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Striving for Diversity: Quillaja saponaria

Articles: Striving for Diversity: Quillaja saponaria

A still-young specimen of soapbark tree (Quillaja saponaria). Author’s photographs, except as noted

Trees native to Chile are not easily found in cultivation in the western United States, constituting less than two percent of species grown in our parks and gardens and along our streets. The most familiar Chilean species are mayten tree (Maytenus boaria), monkey puzzle (Araucaria araucana), and Chilean wine palm (Jubaea chilensis) [see Pacific Horticulture, January 2011]. This paucity of Chilean trees is puzzling, considering the many similarities between the summer dry climates of central Chile and much of the West. Another Chilean native, soapbark tree (Quillaja saponaria), is surprisingly rare, even though it is a beautiful, drought- and cold-tolerant tree that seems to grow well in a variety of conditions.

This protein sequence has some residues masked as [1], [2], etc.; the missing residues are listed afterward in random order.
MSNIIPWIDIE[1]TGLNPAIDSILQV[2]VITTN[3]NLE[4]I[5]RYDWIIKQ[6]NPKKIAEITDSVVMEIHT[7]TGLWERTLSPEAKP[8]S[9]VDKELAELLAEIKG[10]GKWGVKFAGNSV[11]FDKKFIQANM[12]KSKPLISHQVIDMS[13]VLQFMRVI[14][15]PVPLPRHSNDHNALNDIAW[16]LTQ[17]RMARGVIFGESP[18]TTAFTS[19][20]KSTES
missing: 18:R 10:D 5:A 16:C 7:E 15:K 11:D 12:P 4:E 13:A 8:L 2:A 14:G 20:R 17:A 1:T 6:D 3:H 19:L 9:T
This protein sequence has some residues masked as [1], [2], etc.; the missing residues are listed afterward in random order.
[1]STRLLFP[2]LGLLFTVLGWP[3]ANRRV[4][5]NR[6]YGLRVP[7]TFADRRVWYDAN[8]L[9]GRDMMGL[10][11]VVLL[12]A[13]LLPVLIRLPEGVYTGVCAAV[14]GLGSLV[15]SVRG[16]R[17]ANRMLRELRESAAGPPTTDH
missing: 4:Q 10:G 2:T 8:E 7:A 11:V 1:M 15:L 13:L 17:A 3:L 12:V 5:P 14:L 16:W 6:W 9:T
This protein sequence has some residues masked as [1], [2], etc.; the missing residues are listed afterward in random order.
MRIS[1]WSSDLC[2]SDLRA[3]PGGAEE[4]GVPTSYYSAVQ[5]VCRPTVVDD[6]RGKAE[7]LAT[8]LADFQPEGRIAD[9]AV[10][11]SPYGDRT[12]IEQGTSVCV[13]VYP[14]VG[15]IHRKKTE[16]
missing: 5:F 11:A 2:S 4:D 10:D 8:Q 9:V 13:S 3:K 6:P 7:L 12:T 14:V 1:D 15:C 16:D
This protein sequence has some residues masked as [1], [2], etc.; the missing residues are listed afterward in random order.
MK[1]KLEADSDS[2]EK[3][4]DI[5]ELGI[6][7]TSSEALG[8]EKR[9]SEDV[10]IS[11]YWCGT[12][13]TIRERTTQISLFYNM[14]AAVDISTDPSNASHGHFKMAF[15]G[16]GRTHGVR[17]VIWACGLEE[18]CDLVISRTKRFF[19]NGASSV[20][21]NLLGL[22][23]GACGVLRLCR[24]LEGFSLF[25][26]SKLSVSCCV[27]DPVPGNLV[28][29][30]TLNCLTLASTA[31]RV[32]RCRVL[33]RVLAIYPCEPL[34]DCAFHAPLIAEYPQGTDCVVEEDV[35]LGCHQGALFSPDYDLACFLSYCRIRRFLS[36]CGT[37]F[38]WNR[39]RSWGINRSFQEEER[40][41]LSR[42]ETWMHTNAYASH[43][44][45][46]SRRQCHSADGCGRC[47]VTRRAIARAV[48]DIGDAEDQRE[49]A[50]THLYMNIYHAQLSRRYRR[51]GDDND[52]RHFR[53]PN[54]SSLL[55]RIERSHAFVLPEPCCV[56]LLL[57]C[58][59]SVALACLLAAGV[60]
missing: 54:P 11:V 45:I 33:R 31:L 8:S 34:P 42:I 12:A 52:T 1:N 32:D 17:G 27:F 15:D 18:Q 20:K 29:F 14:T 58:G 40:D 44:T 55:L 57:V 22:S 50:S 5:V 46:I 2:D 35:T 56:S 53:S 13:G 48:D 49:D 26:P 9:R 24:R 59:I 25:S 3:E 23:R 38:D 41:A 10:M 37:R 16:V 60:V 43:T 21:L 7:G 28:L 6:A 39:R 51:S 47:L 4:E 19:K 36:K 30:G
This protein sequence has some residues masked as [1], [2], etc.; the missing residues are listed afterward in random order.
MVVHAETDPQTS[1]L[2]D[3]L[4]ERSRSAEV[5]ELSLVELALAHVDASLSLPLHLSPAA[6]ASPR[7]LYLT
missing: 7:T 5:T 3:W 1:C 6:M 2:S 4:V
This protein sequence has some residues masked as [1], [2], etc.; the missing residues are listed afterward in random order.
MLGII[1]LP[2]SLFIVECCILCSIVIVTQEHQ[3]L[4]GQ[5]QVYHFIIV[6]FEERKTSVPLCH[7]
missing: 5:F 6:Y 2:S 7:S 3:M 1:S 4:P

Soapbark tree is native to central Chile’s narrow mediterranean-climate zone from the coast to above 6,000 feet elevation. As with their respective climates, the similarities in vegetation communities between California and Central Chile are striking. Soapbark is associated with varying habitats, incl...

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